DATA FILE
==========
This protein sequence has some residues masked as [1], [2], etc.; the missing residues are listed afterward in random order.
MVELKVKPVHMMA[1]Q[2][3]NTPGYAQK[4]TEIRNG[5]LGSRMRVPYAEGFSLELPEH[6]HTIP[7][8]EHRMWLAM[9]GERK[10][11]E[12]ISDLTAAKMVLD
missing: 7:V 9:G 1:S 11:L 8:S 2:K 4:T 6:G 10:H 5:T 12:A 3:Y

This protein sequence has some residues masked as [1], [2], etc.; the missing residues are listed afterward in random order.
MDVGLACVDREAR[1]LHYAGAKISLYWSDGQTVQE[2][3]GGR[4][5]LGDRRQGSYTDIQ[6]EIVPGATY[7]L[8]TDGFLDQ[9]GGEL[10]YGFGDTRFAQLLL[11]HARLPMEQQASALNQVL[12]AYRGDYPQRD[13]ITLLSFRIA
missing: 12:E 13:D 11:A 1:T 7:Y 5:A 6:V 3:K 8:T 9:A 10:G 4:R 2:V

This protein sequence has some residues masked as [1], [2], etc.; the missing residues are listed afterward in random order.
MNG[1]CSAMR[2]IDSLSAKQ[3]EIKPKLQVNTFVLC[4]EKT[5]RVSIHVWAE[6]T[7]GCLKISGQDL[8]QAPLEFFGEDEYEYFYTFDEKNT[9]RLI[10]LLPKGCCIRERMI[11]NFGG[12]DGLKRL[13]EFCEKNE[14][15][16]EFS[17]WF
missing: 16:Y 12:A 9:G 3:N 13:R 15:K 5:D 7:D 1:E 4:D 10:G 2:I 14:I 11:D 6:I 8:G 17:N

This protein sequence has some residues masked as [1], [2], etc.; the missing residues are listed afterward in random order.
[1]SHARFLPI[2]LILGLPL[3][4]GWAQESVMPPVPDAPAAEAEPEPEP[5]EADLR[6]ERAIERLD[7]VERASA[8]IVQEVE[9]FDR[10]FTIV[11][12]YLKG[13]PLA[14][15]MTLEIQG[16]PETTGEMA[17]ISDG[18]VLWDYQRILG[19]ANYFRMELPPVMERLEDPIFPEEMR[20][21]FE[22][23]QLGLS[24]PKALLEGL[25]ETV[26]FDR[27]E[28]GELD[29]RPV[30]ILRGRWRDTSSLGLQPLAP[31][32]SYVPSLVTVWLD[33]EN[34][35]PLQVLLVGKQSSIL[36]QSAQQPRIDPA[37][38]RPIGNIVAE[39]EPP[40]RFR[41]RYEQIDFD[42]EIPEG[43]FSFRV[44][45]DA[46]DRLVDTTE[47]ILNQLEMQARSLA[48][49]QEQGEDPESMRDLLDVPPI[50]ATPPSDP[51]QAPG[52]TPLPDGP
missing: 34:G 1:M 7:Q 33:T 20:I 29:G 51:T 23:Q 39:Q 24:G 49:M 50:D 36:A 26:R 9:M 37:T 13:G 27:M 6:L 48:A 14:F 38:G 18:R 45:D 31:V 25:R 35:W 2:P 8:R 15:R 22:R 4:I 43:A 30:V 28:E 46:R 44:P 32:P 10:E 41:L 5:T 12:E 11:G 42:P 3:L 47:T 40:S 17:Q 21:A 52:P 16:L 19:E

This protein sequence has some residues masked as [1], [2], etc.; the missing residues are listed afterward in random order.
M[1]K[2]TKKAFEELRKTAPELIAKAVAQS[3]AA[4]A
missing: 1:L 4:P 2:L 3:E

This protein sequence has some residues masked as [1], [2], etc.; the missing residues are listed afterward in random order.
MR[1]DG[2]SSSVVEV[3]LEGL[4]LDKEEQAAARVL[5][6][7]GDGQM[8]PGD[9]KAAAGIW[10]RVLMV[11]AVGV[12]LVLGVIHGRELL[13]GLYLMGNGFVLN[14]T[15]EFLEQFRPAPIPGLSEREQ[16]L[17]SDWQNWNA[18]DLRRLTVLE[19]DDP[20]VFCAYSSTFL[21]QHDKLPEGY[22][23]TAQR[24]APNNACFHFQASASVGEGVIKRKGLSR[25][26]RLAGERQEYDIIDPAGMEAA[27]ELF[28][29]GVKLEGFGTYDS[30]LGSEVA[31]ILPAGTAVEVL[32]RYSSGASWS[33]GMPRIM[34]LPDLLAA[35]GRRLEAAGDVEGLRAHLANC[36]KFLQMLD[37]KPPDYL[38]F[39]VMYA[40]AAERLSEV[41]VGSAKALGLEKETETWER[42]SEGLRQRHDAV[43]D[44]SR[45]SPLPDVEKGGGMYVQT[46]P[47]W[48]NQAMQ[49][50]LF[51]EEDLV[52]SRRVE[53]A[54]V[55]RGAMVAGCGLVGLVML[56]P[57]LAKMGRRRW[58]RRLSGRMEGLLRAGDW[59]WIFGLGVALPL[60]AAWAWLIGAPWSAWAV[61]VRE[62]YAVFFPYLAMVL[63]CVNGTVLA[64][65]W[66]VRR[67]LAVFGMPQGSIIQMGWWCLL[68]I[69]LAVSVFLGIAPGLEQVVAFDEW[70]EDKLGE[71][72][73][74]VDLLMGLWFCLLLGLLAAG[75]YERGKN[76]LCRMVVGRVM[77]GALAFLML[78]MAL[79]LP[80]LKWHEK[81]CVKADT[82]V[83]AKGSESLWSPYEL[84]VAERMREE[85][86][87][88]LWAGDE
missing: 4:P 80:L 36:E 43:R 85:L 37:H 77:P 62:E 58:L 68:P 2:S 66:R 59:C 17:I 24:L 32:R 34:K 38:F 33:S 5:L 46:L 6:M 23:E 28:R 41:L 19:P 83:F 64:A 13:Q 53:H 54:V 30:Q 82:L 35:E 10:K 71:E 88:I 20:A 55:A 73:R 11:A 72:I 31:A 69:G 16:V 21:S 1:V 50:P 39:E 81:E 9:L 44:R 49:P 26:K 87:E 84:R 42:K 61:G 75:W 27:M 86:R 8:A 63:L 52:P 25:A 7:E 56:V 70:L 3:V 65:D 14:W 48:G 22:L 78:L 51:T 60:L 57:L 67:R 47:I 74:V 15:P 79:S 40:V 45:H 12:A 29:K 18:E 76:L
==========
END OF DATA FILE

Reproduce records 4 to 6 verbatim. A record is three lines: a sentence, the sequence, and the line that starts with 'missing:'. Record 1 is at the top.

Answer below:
This protein sequence has some residues masked as [1], [2], etc.; the missing residues are listed afterward in random order.
[1]SHARFLPI[2]LILGLPL[3][4]GWAQESVMPPVPDAPAAEAEPEPEP[5]EADLR[6]ERAIERLD[7]VERASA[8]IVQEVE[9]FDR[10]FTIV[11][12]YLKG[13]PLA[14][15]MTLEIQG[16]PETTGEMA[17]ISDG[18]VLWDYQRILG[19]ANYFRMELPPVMERLEDPIFPEEMR[20][21]FE[22][23]QLGLS[24]PKALLEGL[25]ETV[26]FDR[27]E[28]GELD[29]RPV[30]ILRGRWRDTSSLGLQPLAP[31][32]SYVPSLVTVWLD[33]EN[34][35]PLQVLLVGKQSSIL[36]QSAQQPRIDPA[37][38]RPIGNIVAE[39]EPP[40]RFR[41]RYEQIDFD[42]EIPEG[43]FSFRV[44][45]DA[46]DRLVDTTE[47]ILNQLEMQARSLA[48][49]QEQGEDPESMRDLLDVPPI[50]ATPPSDP[51]QAPG[52]TPLPDGP
missing: 34:G 1:M 7:Q 33:T 20:I 29:G 51:T 23:Q 39:Q 24:G 49:M 50:D 36:A 26:R 9:M 37:T 13:G 27:M 6:L 48:A 14:F 38:G 18:R 45:D 31:V 25:R 35:W 2:P 8:R 15:R 22:R 4:I 43:A 30:V 28:E 46:R 44:P 32:P 10:E 41:L 5:T 12:E 11:G 42:P 3:L 47:T 40:S 17:Q 21:A 52:P 16:L 19:E

This protein sequence has some residues masked as [1], [2], etc.; the missing residues are listed afterward in random order.
M[1]K[2]TKKAFEELRKTAPELIAKAVAQS[3]AA[4]A
missing: 1:L 4:P 2:L 3:E

This protein sequence has some residues masked as [1], [2], etc.; the missing residues are listed afterward in random order.
MR[1]DG[2]SSSVVEV[3]LEGL[4]LDKEEQAAARVL[5][6][7]GDGQM[8]PGD[9]KAAAGIW[10]RVLMV[11]AVGV[12]LVLGVIHGRELL[13]GLYLMGNGFVLN[14]T[15]EFLEQFRPAPIPGLSEREQ[16]L[17]SDWQNWNA[18]DLRRLTVLE[19]DDP[20]VFCAYSSTFL[21]QHDKLPEGY[22][23]TAQR[24]APNNACFHFQASASVGEGVIKRKGLSR[25][26]RLAGERQEYDIIDPAGMEAA[27]ELF[28][29]GVKLEGFGTYDS[30]LGSEVA[31]ILPAGTAVEVL[32]RYSSGASWS[33]GMPRIM[34]LPDLLAA[35]GRRLEAAGDVEGLRAHLANC[36]KFLQMLD[37]KPPDYL[38]F[39]VMYA[40]AAERLSEV[41]VGSAKALGLEKETETWER[42]SEGLRQRHDAV[43]D[44]SR[45]SPLPDVEKGGGMYVQT[46]P[47]W[48]NQAMQ[49][50]LF[51]EEDLV[52]SRRVE[53]A[54]V[55]RGAMVAGCGLVGLVML[56]P[57]LAKMGRRRW[58]RRLSGRMEGLLRAGDW[59]WIFGLGVALPL[60]AAWAWLIGAPWSAWAV[61]VRE[62]YAVFFPYLAMVL[63]CVNGTVLA[64][65]W[66]VRR[67]LAVFGMPQGSIIQMGWWCLL[68]I[69]LAVSVFLGIAPGLEQVVAFDEW[70]EDKLGE[71][72][73][74]VDLLMGLWFCLLLGLLAAG[75]YERGKN[76]LCRMVVGRVM[77]GALAFLML[78]MAL[79]LP[80]LKWHEK[81]CVKADT[82]V[83]AKGSESLWSPYEL[84]VAERMREE[85][86][87][88]LWAGDE
missing: 4:P 80:L 36:E 43:R 85:L 37:H 77:P 62:E 58:L 68:P 2:S 66:R 59:C 17:I 24:L 32:R 34:K 38:F 33:S 5:L 46:L 6:M 23:E 28:R 41:L 19:P 83:F 64:A 13:Q 53:H 54:V 30:Q 82:L 35:E 10:K 71:E 88:I 20:A 55:A 73:R 11:A 72:I 31:A 69:G 16:V 21:S 1:V 50:P 39:E 81:E 9:L 44:R 49:P 26:K 87:E 84:R 42:K 61:G 75:W 27:M 86:R 8:A 63:L 52:P 25:A 7:E 56:V 70:L 3:V 65:D 14:W 48:G 22:L 78:L 51:T 60:L 57:L 67:R 47:I 74:V 15:P 79:S 40:V 45:H 12:A 29:K 18:E 76:L